This CD is reissued by ArkivMusic.
Notes and Editorial Reviews
It has been a while since we've seen a new recording of Ravel's masterpiece, which isn't surprising. Despite its popularity and luscious orchestral sonority, Daphnis et Chloé poses formidable logistical and technical difficulties in both performance and recording (very large, virtuoso orchestra plus wordless chorus). All of the great French conductors, and many others besides, have left their stamp on the piece, starting with Pierre Monteux's stereo version for Decca and continuing with the likes of Ansermet, Martinon, Munch (twice), and Boulez (also twice).
Deutsche Grammophon has a full catalog of Daphnises, including Ozawa/Boston (excellent), Boulez/Berlin
(outstanding), and Levine/Vienna (a dud). Despite the proliferation of orchestras, and small labels willing to record them, new releases tend to be rare, and that's a good thing. This isn't the sort of work you want to hear performed on the cheap by the Kazakhstan Philharmonic under flavor-of-the-month pretty boy conductor Nazgül Snezhek-Yéggun. Like a good chocolate truffle, if it isn't richly decadent and luxurious, it's just not worth the calories at any price.
This new recording certainly belongs among the great ones. It has everything: beautiful playing, gorgeous sonics, and a real feel for the ballet's magical atmosphere. Chung gauges all of Ravel's special effects--such as the wordless chorus, harp and string glissandos, tinkling percussion, and wind machine--to perfection, with unerring timing, ideal balances, and just plain good taste. His conducting has amazing fluidity, right from the very opening. The way he handles the transition from the first grand climax into the slightly more propulsive "Religious Dance" offers a lesson in how this music should move.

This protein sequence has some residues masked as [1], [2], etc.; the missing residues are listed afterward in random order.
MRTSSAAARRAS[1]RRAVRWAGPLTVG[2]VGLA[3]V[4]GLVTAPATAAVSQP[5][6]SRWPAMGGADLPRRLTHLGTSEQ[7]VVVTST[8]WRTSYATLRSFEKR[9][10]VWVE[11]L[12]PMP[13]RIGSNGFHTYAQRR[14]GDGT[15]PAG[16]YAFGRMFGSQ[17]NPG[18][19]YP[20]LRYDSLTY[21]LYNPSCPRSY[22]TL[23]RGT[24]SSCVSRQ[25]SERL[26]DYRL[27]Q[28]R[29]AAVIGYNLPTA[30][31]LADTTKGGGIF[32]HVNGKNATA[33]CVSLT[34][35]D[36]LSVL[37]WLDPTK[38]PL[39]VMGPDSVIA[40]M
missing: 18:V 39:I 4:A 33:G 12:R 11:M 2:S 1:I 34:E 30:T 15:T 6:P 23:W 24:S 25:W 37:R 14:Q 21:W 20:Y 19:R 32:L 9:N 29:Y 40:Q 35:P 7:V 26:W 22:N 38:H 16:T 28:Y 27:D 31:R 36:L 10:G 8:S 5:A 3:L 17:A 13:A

The first General Dance, Dorcon's Grotesque Danse, the final Bacchanal, and above all the War Dance, are all incredibly exciting. There's genuine terror in the apparition of Pan, and the ensuing sunrise is as evocative and rapturous as any on disc, but never static. Without slighting the music's symphonic credentials, Chung reminds us that this is, after all, a ballet, a theatrical play of color and rhythm that tells a story. It's his ability to preserve the work's sense of unfolding narrative, combined with the lithe and supple playing of the orchestra, that makes this performance so outstanding--and worth owning even if you think you've heard it all. [9/18/2006]
--David Hurwitz, ClassicsToday.com Read less
Works on This Recording
Daphnis et Chloé by Maurice Ravel
Radio France Chorus
Period: 20th Century
Written: 1909-1912; France
Date of Recording: 11/2004
Venue: Olivier Messiaen Hall, Radio France
Length: 55 Minutes 25 Secs.
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